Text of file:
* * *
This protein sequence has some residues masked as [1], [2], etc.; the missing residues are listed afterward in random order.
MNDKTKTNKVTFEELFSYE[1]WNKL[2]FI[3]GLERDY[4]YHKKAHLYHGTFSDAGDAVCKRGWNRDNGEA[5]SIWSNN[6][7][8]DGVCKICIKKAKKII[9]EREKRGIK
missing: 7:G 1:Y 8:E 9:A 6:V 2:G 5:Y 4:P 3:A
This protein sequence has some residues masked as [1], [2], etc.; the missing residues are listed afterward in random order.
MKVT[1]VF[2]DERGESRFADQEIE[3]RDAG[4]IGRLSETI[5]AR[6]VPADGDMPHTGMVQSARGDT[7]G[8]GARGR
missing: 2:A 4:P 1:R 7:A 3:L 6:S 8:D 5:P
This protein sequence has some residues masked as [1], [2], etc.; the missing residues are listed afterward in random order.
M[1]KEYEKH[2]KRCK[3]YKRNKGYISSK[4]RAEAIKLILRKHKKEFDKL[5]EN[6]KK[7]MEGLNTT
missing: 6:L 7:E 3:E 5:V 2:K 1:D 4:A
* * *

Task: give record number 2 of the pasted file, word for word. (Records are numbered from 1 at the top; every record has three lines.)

This protein sequence has some residues masked as [1], [2], etc.; the missing residues are listed afterward in random order.
MKVT[1]VF[2]DERGESRFADQEIE[3]RDAG[4]IGRLSETI[5]AR[6]VPADGDMPHTGMVQSARGDT[7]G[8]GARGR
missing: 2:A 4:P 1:R 7:A 3:L 6:S 8:D 5:P